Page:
2. Asset Inventory – Now the organization documents the hardware, software, and data used throughout the business. That includes both at-rest and in-transit systems.
    • Hardware – The asset list should include any physical asset that may store or come in contact with an organization’s data. That includes computers, mobile devices, network equipment, printers, scanners and more. 
    • Software – Every organization has a set of approved applications that typically includes financial applications, fixed contract applications and licensed applications. The software inventory should include documentation of the software’s end of life. 
    • Data – Include a list of data types stored, how it is stored, and who in the organization owns it. 
  1. Develop Diagrams – With all of the information gathered, you can start mapping out the DFD.

DFD Basics 

A DFD uses a universally accepted set of symbols to portray information flow within and between network segments as well as through the institution's perimeter to external parties. A basic Level 0 diagram shows the overall system, while Level 1 diagrams drill down into individual processes. 

Data Flow Diagram Universal Symbols
Data Flow Diagrams use universal symbols to communicate the path of data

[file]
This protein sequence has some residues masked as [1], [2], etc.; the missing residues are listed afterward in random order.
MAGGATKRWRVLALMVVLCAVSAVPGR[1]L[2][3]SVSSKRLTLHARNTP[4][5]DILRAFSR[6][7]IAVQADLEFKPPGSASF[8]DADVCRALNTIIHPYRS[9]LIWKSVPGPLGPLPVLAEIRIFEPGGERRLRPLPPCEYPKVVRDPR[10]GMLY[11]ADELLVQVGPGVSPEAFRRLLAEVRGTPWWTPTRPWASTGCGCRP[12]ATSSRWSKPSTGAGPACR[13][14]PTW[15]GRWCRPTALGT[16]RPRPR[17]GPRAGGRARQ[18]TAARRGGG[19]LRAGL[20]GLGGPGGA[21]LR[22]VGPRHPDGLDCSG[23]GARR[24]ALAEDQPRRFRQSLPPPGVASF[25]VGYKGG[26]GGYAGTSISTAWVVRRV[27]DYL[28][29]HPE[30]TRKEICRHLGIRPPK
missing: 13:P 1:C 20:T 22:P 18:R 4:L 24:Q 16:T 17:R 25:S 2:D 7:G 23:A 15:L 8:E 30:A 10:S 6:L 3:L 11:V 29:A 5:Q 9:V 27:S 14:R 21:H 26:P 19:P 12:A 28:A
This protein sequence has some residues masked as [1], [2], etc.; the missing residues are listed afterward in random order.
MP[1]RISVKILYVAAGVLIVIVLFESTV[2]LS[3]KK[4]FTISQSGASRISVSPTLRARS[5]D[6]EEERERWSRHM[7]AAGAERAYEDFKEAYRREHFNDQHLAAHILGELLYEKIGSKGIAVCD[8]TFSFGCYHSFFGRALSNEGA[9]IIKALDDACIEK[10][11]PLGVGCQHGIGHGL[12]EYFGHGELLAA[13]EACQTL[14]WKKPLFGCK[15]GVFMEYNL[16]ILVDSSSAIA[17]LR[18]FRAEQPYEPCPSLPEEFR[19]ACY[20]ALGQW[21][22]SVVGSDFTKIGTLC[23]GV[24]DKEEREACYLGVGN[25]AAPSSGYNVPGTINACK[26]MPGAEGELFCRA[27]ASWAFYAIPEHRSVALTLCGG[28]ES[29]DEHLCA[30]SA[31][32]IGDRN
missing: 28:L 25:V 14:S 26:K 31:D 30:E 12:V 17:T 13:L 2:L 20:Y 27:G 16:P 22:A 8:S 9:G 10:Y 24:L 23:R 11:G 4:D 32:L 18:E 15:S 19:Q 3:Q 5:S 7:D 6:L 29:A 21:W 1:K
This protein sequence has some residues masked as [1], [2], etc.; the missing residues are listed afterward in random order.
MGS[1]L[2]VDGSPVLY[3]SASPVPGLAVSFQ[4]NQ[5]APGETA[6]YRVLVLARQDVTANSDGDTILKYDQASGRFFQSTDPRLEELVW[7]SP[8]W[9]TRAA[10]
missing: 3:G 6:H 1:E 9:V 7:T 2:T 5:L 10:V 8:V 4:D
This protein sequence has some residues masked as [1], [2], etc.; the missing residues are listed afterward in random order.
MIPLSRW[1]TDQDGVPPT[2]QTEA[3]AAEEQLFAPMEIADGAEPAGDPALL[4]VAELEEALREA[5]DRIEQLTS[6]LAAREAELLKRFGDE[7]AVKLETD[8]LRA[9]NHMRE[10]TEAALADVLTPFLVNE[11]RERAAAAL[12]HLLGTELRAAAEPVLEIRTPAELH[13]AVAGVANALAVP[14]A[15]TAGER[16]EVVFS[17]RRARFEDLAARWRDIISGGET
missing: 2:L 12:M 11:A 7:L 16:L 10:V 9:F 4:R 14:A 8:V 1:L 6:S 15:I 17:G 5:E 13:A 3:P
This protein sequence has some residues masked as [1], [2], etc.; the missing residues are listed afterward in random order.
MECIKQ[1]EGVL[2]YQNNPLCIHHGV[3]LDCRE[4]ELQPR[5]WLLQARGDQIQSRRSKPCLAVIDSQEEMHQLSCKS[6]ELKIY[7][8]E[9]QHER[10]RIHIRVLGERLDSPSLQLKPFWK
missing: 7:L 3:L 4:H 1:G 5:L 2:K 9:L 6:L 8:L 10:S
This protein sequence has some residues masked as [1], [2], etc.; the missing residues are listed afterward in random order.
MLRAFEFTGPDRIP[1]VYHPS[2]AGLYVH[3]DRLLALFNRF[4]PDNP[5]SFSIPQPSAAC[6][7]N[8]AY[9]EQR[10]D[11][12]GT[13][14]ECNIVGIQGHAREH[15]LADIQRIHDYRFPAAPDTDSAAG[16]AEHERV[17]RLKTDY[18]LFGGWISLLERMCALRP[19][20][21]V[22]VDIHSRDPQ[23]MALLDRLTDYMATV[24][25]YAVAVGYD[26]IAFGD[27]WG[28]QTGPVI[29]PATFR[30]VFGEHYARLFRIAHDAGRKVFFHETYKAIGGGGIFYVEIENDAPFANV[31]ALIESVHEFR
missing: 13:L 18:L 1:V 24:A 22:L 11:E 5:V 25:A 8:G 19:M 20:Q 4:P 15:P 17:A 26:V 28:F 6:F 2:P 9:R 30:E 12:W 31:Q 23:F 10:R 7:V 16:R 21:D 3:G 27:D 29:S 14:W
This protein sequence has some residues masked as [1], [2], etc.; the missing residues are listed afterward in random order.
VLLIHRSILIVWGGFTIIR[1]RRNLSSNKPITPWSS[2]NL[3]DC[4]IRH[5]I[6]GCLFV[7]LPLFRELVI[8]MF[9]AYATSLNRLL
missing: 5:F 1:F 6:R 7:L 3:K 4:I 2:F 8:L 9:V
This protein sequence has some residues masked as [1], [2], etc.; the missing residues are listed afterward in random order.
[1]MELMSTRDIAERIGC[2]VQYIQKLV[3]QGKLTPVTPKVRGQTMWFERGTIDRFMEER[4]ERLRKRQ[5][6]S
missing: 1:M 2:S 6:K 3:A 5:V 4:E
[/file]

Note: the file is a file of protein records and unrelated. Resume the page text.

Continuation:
DFDs should identify: 

  • Data sets and subsets shared between systems. 
  • Applications sharing data. 
  • Classification of data (public, private, confidential, or other) being transmitted. 
  • How data is identified at rest and in transit. 

Who Is Using the Data? 

While creating the DFD, you’ll look at how two types of users touch your data: 

Employees - Look at the roles of each employee involved at the different steps of data flow. All employees have some level of responsibility for information, communication, and reporting between each level. Evaluating employee roles and access helps you spot gaps in the process. For example, organizations frequently realize that they should reduce the network access employees have at several steps, which reduces the potential for a breach and pivot into the larger system. 

Vendors - Working with vendors inevitably poses a threat by allowing outside access to internal processes. Consider these factors about vendor access: 

  • Identification – Create a profile on each vendor with name, address, key contacts, service provided, contract details, and expenses. 
  • Grouping – Group vendors to determine which ones may be considered “critical.” 
  • Level of Risk – Does the vendor have access to information that would be highly impactful to the business? 

What Is Happening to the Data? 

Determine whether employees, vendors/partners or systems are writing, modifying, storing, or processing data. The answer is crucial to protecting data and mapping out the process with a DFD. 

Where is the Data Going? 

Knowing where individuals, resources, and entities are located helps you judge the risk of an interaction. For example, data moving between two resources in the same building may be less risky than data traveling from an office in the United States to resources in a foreign country, or vice versa. 

For more information on how to properly establish a DFD, reach out to an HBS consultant to find out how the process can look for your organization. 

author avatar
Carly Westpfahl